DMA, NFN Merger Talks Cool
"In November, I would have said the chances of it happening were about 90 percent," the source, who asked not to be identified, explained. "There is still ongoing dialogue and negotiations but because of disagreement over some issues, I think the chances are less than 60 percent now."
But according to Mike Faulkner, senior vice president for councils and affiliates at the DMA, the DMA and NFN, Washington, have been working together for years to find ways to better operate with one another, but there were no specific discussions about a merger between the two.
"There has been nothing heating up over the last year, at least not that I am aware of," Faulkner said.
But Lee Cassidy, executive director at NFN, an organization that specializes in lobbying for nonprofits on Capitol Hill and has roughly 400 members, confirmed that the two sides have been talking for about a year-and-a-half about the possibility of a merger, but said he doesn't know the outcome. "I would be surprised if anything happens in the near future," Cassidy said.
Plans were for the two to announce the merger this past summer. When an agreement couldn't be reached over a handful of issues, the end of the year became the target date. With no agreement reached by then, the two expected to make an announcement at the end of this month during the DMA's Nonprofit Washington conference. That date looks as if it will also pass with no announcement made.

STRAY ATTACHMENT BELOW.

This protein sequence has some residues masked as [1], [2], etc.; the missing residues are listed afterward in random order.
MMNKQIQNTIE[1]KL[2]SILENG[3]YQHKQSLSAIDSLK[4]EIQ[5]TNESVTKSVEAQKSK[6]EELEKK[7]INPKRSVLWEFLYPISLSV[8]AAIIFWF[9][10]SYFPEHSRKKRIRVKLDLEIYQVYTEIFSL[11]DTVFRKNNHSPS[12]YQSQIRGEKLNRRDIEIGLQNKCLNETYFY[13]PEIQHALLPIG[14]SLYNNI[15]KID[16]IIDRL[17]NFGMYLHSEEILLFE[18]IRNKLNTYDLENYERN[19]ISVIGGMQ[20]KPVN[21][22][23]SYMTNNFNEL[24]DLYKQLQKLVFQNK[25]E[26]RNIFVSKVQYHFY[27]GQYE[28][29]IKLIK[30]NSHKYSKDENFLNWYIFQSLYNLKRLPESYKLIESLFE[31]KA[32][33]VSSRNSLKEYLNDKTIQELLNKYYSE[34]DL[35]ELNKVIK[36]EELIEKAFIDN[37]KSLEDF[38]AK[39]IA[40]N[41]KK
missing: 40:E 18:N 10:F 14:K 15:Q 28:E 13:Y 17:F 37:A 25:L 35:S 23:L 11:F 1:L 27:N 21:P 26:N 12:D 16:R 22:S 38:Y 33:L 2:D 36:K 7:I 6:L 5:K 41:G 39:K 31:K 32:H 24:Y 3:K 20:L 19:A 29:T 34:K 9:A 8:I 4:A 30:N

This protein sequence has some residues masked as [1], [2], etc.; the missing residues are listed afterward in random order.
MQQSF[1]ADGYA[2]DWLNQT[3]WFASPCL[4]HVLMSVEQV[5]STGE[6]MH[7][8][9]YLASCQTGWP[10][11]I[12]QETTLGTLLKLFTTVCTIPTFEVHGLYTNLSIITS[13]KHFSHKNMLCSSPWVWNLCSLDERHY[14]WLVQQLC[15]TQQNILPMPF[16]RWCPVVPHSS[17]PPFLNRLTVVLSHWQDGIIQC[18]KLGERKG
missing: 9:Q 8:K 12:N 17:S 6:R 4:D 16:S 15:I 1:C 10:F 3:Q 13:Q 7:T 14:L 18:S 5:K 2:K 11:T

Originally, it was reported that the NFN was not going to compromise over some issues, but in the fall the NFN announced that it would accept them.
"Now there are a bunch of new issues between the two," the source said. "They aren't as major as the earlier ones. Now people are getting into small details and that could blow it out of the water."
The merger would not actually be with the DMA. It would be within the DMA and create a new entity under its jurisdiction.
If an agreement were to be reached, each side would stand to benefit. The strength of the nonprofit members within the DMA would grow and the number of DMA nonprofit members would increase to somewhere between 500 and 600.
The DMA would enhance its nonprofit presence on Capitol Hill. The NFN also would help the DMA nonprofit council communicate legislative, postal and regulatory issues to its members. The DMA would provide the NFN with a number of conferences and seminars for its members to attend at discounted rates and provide more outlets for the NFN to communicate with its members.